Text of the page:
Airfix Military Series – Accuracy

Faithful or Flawed?

The Importance of Accuracy

Airfix was proud to claim accuracy for their kits, emphasising their quality and attention to detail, and naturally wished this reputation to also apply to the figures they produced. After all, many of their buyers were knowledgeable enough to complain if they made mistakes, and in the 1970s there were plenty of competitors who could step into the gap if the figures proved to be inaccurate. So, how well did they fare with the Military Series? To make a judgement, let’s go back in history to the fateful day of Waterloo, 18 June 1815.

Continue reading “Airfix Military Series – Accuracy”

Airfix Military Series – Poses

Predictable Positions?

Poses

Sets of toy soldiers tend to be composed of a handful of fairly predictable poses. After all, buyers love, and expect to find, certain standard poses. But when faced with competition, manufacturers have to find ways of standing out from the crowd. So, what can you do to the poses to excite the market?

There are two obvious and complementary ways of increasing the attractiveness of the sets – by expanding the number of poses in a set, and by innovating with new, and hopefully more exciting, ones. Airfix experimented with both of these, and a good example to illustrate this is their set of Second World War German mountain troops.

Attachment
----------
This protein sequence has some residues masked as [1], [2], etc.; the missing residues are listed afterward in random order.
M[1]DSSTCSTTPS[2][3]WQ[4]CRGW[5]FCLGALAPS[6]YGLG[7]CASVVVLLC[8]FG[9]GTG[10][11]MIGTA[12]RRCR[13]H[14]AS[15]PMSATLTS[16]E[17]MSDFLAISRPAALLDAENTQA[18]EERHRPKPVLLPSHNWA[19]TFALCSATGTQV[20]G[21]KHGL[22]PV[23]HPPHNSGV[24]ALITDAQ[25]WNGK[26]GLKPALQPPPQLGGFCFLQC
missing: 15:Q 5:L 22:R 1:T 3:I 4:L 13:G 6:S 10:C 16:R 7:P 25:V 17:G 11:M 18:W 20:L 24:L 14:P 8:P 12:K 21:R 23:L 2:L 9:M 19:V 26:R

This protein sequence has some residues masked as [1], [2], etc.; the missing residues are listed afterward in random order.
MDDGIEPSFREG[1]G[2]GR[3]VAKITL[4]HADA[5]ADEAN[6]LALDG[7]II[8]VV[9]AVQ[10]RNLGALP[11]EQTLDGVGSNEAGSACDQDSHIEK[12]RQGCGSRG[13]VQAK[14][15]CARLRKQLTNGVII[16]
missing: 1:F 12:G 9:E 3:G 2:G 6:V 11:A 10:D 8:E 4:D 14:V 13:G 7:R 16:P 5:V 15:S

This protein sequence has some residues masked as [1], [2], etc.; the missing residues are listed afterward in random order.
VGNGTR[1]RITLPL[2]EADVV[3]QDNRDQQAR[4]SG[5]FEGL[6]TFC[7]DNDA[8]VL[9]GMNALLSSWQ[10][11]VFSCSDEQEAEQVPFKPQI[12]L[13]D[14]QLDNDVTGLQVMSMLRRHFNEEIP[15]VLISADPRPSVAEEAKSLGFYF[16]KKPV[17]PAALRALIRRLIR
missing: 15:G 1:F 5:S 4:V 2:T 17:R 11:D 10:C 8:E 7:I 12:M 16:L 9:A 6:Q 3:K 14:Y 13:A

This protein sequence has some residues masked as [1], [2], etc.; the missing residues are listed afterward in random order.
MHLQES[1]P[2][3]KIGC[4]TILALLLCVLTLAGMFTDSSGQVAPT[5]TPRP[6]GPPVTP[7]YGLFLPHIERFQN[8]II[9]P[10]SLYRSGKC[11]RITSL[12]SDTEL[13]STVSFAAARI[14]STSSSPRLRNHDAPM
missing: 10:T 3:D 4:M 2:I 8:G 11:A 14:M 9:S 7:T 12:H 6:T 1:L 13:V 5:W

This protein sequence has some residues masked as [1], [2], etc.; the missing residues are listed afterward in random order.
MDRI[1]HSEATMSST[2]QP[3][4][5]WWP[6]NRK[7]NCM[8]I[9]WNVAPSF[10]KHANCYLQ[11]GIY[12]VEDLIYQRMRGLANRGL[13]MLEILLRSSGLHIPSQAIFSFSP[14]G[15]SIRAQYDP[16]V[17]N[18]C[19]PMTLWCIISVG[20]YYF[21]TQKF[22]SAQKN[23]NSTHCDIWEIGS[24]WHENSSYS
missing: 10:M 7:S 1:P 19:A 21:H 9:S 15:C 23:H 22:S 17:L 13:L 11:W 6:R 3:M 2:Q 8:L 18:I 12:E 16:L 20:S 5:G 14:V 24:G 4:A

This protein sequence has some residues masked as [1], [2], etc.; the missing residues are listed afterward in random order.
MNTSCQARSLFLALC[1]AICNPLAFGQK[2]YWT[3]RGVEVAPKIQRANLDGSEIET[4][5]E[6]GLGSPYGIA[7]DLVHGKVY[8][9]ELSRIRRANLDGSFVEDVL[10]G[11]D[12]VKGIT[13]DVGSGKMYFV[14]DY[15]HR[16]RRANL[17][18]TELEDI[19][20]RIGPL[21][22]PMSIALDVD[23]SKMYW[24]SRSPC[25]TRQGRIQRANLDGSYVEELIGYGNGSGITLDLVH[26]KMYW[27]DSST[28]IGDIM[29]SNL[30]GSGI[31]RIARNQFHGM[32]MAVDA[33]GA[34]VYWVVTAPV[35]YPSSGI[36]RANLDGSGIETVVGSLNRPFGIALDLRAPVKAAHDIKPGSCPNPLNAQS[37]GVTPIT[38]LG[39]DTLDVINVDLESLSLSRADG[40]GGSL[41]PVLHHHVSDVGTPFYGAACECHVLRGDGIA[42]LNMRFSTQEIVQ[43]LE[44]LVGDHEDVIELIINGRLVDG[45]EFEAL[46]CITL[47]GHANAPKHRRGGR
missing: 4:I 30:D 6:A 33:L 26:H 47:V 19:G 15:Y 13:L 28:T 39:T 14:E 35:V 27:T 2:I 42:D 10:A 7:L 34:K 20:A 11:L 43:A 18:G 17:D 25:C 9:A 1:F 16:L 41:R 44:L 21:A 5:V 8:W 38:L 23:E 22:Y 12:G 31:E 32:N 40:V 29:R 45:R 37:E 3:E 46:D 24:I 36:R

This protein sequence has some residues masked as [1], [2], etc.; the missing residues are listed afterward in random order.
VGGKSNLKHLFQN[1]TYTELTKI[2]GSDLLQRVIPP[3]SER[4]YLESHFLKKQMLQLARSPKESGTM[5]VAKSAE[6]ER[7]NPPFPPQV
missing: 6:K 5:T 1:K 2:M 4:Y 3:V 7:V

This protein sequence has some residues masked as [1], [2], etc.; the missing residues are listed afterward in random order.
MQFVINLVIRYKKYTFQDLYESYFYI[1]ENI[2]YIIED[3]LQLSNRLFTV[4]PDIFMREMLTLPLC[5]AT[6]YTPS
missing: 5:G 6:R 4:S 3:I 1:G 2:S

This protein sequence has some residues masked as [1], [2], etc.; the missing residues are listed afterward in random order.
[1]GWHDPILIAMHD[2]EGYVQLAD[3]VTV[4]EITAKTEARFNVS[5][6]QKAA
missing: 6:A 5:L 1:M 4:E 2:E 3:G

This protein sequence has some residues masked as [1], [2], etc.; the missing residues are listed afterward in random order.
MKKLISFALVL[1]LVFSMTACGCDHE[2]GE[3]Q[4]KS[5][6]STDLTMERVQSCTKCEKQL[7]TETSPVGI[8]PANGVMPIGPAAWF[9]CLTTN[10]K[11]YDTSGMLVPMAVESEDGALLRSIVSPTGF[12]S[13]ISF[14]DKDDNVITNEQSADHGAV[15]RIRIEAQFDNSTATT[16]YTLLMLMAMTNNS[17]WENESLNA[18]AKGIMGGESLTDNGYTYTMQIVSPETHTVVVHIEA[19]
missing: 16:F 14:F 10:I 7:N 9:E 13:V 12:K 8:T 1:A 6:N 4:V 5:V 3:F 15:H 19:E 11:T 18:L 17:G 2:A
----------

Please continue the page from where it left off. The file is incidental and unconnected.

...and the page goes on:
Continue reading “Airfix Military Series – Poses”

Airfix Military Series – Accessories

Broadening the Options

Accessories

As we have already seen with Britains Deetail, complementary accessories were important in increasing the attraction of the range. Airfix certainly understood this, and created a selection of buildings and vehicles to extend the play possibilities of their figures. One of the vehicles they created may be familiar, as we have already encountered it in this blog – the Bedford RL truck.

Continue reading “Airfix Military Series – Accessories”

Airfix Military Series – Introduction

The Magnificent Seven (Poses)

The Airfix Military Series

Airfix first began to produce figures in HO/OO scale, a size compatible with their burgeoning ranges of railway and military vehicles. It wasn’t until 1969, a decade later, that they introduced their first set of larger figures in 1:32 scale. 31 different sets were created up to 1983, mainly of military figures from the Napoleonic Wars, Wild West, WW2 and Cold War eras. In other words, classic toy soldier subjects. A selection of vehicles and buildings was also produced.

Continue reading “Airfix Military Series – Introduction”